The master degree in Astrophysics and Cosmology aims at providing students with a comprehensive, up-to-date view of the main fields of modern astrophysics, including astronomical detectors and techniques, black holes and neutron stars, cosmology, gravitational physics, planets, stars and galaxies. Particular emphasis is placed on a solid background in physics and on the growing ties among astrophysics and different branches of physics (theoretical and experimental particle physics, detector physics, nuclear physics) in the coming era of multi-messenger observations.

Master graduates in Astrophysics and Cosmology will gain a detailed working knowledge of astrophysics both on the theoretical and observational sides. The final thesis (42 ECTS, approximately six months full time) will put the student in direct contact with an advanced research topic, enhancing his/her ability to carry out autonomous work. This will be key for either a successful continuation to a PhD in Astrophysics or in Physics or to a job in the industrial or service sectors based on novel technologies.

Course structure

The master degree in Astrophysics and Cosmology is organized in two curricula:

  • theory and modelling (A),
  • observations, experiments and interpretation (B).

All course units are on a 6 ECTS (48 h lectures) basis. The first semester of the first year aims at providing students with the basis of modern physics/astrophysics and applied mathematics. Mandatory courses include: General Relativity, Mathematical and Numerical Methods, Astrophysics Lab, Fundamentals of Modern Physics or Fundamentals of Astrophysics and Cosmology (depending on the student background at the Bachelor level). These are supplemented by a specific course according to the chosen curriculum. During the second semester, the student will take a total of five courses, two chosen in list of three for each curriculum, two from a broader list plus an entirely free option. This will ensure that in constructing his/her own study plan, the student has enough freedom to follow at best his/her interests and inclinations. In the final year, all courses are placed in the first semester and the second is entirely devoted to the master thesis. One course, different for the two curricula, is mandatory, another one is to be picked up from a suggested list and the remaining one is a free option. Students are required to pass a final examination at the end of each course, usually in the form of an interview. The final thesis consists of a written essay which must contain original contributions in a research field chosen by the student among those suggested by researchers at the Department of Physics and Astronomy or at affiliated research institutions.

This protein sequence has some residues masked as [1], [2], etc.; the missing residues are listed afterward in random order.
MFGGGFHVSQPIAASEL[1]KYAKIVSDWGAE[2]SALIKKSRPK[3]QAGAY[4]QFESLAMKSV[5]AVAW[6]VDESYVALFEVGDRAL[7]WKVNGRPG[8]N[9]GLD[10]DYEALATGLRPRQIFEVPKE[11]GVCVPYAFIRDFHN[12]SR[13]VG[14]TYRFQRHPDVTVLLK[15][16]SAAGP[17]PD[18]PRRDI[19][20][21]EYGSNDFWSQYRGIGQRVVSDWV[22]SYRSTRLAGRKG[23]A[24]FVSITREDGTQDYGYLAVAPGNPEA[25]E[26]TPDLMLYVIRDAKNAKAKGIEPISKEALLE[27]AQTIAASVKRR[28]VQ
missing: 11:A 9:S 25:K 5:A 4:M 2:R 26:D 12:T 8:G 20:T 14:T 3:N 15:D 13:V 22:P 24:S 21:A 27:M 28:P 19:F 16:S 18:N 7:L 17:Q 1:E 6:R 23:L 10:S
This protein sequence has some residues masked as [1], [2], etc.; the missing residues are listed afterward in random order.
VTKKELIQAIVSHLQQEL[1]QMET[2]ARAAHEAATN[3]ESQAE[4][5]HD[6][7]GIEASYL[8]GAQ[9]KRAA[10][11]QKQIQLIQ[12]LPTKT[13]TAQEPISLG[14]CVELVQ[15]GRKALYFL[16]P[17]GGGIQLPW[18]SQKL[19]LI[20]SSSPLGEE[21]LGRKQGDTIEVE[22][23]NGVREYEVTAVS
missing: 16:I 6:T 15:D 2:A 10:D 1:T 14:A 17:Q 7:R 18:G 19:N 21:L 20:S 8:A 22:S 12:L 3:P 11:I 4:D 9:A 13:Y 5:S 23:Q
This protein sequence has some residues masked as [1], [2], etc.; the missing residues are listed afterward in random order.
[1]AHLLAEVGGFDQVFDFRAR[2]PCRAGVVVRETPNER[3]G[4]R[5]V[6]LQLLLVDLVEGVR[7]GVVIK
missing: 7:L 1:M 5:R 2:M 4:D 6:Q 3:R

List of Course units:

First year

First semester

  • Mathematical and Numerical Methods
  • General Relativity
  • Astrophysics Laboratory I
  • Advanced Astrophysics (curriculum A) OR Observational Astrophysics (curriculum B)
  • Fundamentals of Modern Physics OR Fundamentals of Astrophysics and Cosmology

Second semester

Two-course units among:

  • Theoretical Cosmology(curriculum A)
  • Radiative Processes in Astrophysics(curriculum A)
  • Theoretical Physics (curriculum A)
  • Stellar Astrophysics (curriculum B)
  • Astrophysics of Galaxies (curriculum B)
  • Observational Cosmology (curriculum B)

Two-course units among:

  • Multimessenger Astrophysics
  • Astroparticle physics
  • Gravitational Physics
  • Nuclear Astrophysics
  • Celestial Mechanics
  • Subnuclear Physics
  • Astronomical Spectroscopy
  • Planetary Astrophysics
  • Galactic Dynamics
  • Astronomical Interferometry

Second year

  • Compact Object Astrophysics (curriculum A) OR Astrophysics Laboratory II (curriculum B)

One course unit among:

  • Fluid and Plasma Dynamics
  • Exoplanetary Astrophysics
  • Cosmology of the Early Universe
  • Astrophysics of the Interstellar Medium
  • Astrobiology
  • Astro-statistics and Cosmology

One free-choice course unit

Master Thesis (42 CFU-ECTS)

Career opportunities

Job opportunities for graduates in Astrophysics and Cosmology include:

  • coordinator or member of research groups at universities and public or private research institutions
  • employment in industries with a technological profile (in particular space, optics, microelectronics, telecommunications, information technology)
  • employment in sectors that require skills in modelling, testing, and interpreting large and complex data sets, such as consulting companies, research centers and public administration
  • high-level teaching and/or dissemination of scientific culture, with particular reference to various theoretical, experimental and applicative aspects of classical and modern physics, astrophysics and cosmology.

Entry requirements

Admission to the Master course requires a few criteria are met, namely: good knowledge of classical physics and basic knowledge of quantum mechanics and statistics; mastery of the main mathematical tools (mathematical analysis and geometry); experience in the physics laboratory.

Entry requirements are quantified as follows:

  • 24 ECTS acquired in the physics area (SSD FIS/01-07)
  • 24 ECTS acquired in the math area (SSD MAT/01-09)

For candidates with a foreign degree, the academic requirements are verified by an admission committee that checks the congruence of bachelor studies and assesses the merit. The evaluation of the applicant's curriculum studiorum may be integrated by an interview (remote connection) if needed.

Language requirements

English knowledge: B2 level reading and listening

Program taught in:

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Last updated February 26, 2019
This course is Campus based
Start Date
Oct 2019
2 years
2,600 EUR
Fees for a.y. 2018/19. Tuition can be significantly waived based on your “Equivalent Economic Status Index – ISEE”.
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